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3/19/11

All Largest, Tallest, Building In The World, Burj Khalifa, Dubai


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World's Tallest Stuff: Burj Khalifa, Dubai

The honor of tallest building in the world goes to the Burj Khalifa, which soars above downtown Dubai at 2,716.5 feet. Its 160 stories are filled with offices, 900 private residences, the Armani Hotel, a four-story fitness complex and an observation deck on the 124th floor. Since it opened, the Burj Khalifa has dwarfed all former "world's tallest buildings," including this one in Toronto.
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World's Tallest Church: Ulm, Germany.
Ulm Münster in Ulm, Germany, is the world's tallest church, with a steeple measuring 531 feet. It was also the world's tallest building from 1890 to 1901, when it was overtaken in height by this building. The stunning Gothic church in Ulm was spared from bombing in World War II that de stroyed much of the surrounding town. When you visit, climb the 768 steps to the gallery for spectacular views of the surrounding scenery.
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World's Tallest Pyramid: Giza, Egypt

Ten miles west of Cairo, the Great Pyramid of Giza, one of the original Seven Wonders of the World, stands as an ancient sentinel over the Giza Plateau. (See what famous face is also on the plateau.) No one knows exactly when it was built, but estimates date its construction to around 2,600 B.C. The pyramid originally stood as high as 480 feet, but time and the elements have eroded it to 454 feet. Still, that's about the same height as a 45-story building, and researchers state that if you stacked all 2.5 million stone blocks in the pyramid it would be taller than 30 Empire State Buildings. Now that's tall.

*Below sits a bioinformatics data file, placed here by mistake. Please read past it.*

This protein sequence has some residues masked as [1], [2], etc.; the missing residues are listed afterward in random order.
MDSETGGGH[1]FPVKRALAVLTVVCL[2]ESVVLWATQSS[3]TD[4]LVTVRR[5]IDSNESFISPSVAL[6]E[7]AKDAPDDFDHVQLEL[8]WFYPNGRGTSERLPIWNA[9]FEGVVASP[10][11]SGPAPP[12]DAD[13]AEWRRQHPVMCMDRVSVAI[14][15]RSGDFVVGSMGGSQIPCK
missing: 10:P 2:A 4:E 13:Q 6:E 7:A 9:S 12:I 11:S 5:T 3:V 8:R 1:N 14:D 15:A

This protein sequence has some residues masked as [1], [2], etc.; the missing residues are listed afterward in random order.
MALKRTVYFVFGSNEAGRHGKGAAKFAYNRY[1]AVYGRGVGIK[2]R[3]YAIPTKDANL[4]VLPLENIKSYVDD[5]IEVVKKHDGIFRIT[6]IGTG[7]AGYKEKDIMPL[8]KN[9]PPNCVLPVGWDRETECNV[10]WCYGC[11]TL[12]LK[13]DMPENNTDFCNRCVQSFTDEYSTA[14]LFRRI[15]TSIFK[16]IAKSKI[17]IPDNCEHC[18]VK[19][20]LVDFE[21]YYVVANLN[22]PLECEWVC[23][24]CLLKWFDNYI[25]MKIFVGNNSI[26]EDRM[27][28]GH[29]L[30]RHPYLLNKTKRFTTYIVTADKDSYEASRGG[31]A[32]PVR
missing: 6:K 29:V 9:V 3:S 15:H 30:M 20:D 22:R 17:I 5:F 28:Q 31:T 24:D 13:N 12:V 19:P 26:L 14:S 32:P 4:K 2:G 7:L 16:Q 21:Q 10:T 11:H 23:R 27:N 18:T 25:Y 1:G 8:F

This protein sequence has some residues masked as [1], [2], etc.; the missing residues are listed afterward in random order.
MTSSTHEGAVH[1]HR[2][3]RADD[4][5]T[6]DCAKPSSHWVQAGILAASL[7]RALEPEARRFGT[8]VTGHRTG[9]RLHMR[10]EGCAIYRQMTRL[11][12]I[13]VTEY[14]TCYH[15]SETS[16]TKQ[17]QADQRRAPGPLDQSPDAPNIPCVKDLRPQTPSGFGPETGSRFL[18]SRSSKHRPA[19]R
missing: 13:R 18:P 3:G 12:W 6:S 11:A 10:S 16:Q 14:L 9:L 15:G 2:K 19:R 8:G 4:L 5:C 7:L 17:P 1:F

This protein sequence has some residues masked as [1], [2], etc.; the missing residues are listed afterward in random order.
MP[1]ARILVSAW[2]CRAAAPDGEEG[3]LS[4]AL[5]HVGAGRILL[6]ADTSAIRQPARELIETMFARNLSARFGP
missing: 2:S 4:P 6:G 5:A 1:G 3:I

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World's Tallest Waterfall: Angel Falls, Venezuela

Nineteen times taller than Niagara Falls, Angel Falls in Venezuela tumbles over the table-top mountain of Auyantepui, falling into a swirl of mist and water 3,212 feet below. The falls wasn't known to the wider world until American aviator Jimmie Angel flew over it in 1933 while looking for gold ore for a mining company. While trying to land atop the falls in 1937, his plane crashed — no one was hurt — and the wreckage remained there until 1970. It was reassembled and now is on display at the Ciudad Bolivar airport. See more photos from the national park where the falls are located.
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World's Tallest Statue: Spring Temple Buddha, China

The Spring Temple Buddha in Henan, China, stands 502 feet tall — impossible to miss for drivers along Highway 311. The Buddha stands atop a lotus throne in the Fodushan Scenic Area, not far from a famous hot springs. Completed in 2002, this Vairocana, or celestial Buddha, was reportedly conceived and built in response to an act of the Taliban in 2001
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World's Tallest Tree: Redwoods, California

The world's tallest tree is something that's been a source of great debate, but it can't be denied that the Sequoia sempervirens, or California redwood,  is a source of great height. In 2006, one such tree, christened the Hyperion Redwood, was discovered deep in Humboldt Redwoods State Park. It measures 379.1 feet, or 9 feet taller than the previous tallest tree. Presumably, the Hyperion is still growing, as redwoods can live to be more than 2,000 years old. That's old, but it has a long way to go to catch up with the world's oldest living tree.
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World's Tallest Bridge: Millau Viaduct, France

The state-of-the-art Millau Viaduct in southern France is the tallest vehicular bridge in the world, with a graceful mast that soars 1,125 feet into the air — higher than the Eiffel Tower. The cable-stayed design will be challenged for the record of tallest bridge in 2012, however, when the Baluarte Bridge on Mexico's Durango-Mazatlan highway is scheduled to be completed. See pictures of this work in progress.
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World's Tallest Geyser: Steamboat Geyser, Yellowstone

Steamboat Geyser in Yellowstone National Park is the largest active geyser in the world, though not many people wait around long enough to witness it. The geyser can remain dormant for decades, but once it erupts — as it last did in 2005 — the water and steam can reach heights of 300 to 400 feet. That's more than twice the size of Old Faithful, which is much more reliable. How often does Old Faithful erupt?
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America's Tallest Bridge: Royal Gorge Bridge, Colorado